Graduate Outcomes is a voluntary survey of graduates. Respondents are invited to answer a set of questions based on their perceptions and judgement using a questionnaire that has been extensively cognitively-tested. They make their own determination of their activities and what they consider to be the most important activity in the census week. That may include some graduates who have completed their active studies but are still registered as students during the census week, having commenced courses during the 15 months since gaining their original qualification.
To take this into consideration, data users will be able to optionally exclude graduates who are likely to have spent a majority of the 15 months interim period in full-time study within HESA’s published releases to focus on those who have spent the majority of the time in the labour market. The releases will explain why users may wish to do this. In this way, they can make informed choices about inclusion or exclusion based on their desired use of the data.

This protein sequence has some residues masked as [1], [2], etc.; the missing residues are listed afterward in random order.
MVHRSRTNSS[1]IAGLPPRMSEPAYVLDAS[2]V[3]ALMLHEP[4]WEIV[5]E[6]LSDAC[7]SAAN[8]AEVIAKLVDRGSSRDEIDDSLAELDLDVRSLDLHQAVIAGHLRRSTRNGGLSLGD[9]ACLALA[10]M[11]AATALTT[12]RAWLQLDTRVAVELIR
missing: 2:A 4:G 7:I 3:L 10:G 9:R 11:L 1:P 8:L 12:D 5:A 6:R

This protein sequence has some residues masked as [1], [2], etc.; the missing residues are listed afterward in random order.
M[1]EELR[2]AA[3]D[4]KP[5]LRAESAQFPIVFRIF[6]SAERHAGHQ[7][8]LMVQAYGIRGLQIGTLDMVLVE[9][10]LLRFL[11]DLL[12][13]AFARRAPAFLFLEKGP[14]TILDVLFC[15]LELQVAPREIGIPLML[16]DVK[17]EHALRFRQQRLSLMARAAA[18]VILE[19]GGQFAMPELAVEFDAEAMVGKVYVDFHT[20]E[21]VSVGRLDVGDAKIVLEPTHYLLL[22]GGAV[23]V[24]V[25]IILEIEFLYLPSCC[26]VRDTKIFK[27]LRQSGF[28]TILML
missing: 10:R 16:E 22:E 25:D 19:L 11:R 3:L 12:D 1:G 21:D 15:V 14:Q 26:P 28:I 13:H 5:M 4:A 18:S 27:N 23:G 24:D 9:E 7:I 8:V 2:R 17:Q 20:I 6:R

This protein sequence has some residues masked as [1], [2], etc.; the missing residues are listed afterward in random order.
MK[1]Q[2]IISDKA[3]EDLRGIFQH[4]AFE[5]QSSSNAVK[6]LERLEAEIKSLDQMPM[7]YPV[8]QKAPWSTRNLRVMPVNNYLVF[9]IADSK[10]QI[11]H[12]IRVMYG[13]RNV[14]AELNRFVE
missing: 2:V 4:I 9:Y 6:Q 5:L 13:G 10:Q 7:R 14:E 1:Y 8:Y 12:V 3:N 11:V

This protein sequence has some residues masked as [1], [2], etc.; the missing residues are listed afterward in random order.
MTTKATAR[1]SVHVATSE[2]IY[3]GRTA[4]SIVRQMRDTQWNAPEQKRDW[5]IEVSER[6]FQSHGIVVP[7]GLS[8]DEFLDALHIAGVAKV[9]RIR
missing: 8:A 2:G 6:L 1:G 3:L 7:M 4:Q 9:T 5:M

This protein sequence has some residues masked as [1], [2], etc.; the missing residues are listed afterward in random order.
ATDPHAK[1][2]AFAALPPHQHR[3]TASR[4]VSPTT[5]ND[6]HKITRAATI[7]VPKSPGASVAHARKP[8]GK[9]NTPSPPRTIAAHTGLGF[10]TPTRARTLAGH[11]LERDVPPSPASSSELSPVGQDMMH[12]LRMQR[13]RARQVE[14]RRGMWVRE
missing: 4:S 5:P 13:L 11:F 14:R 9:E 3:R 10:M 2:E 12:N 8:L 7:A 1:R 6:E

HESA plans to utilise linked student data when this is available, to provide a richer set of information about further study, but this is not currently available in the right timeframe for HESA’s main Graduate Outcomes publications.
I don’t think its helpful to suggest HESA’s (Oblong’s) SOC coding is now consistent when it isn’t, remains highly inaccurate in some cases and requires urgent attention to improve data quality for subsequent waves of the survey.
This is very useful, and adds to a body of information on how innappropriate and inadequate this measure is as a real record of students’ activity after a degree. Can you point me at similar resaerch on howmany students achieve “graduate level” employment more than a year after graduating after time spent in a “lower” level job?
Wow this is a shocker! I look forward to a HESA response.
Sadly the review of SOC data did not achieve consistency across all of the sector. Occupations identified as having systematic coding errors have not been corrected for some providers, and there are still inconsistencies in coding for the same job titles in the same record, therefore still leaving inconsistencies in Year 1 data. Add to this the issues raised with regards to further study data and the outcomes become even less representative. Unfortunately any further issues with SOC will have to wait until year 2 but hopefully HESA will address the further study issues for year 1 data.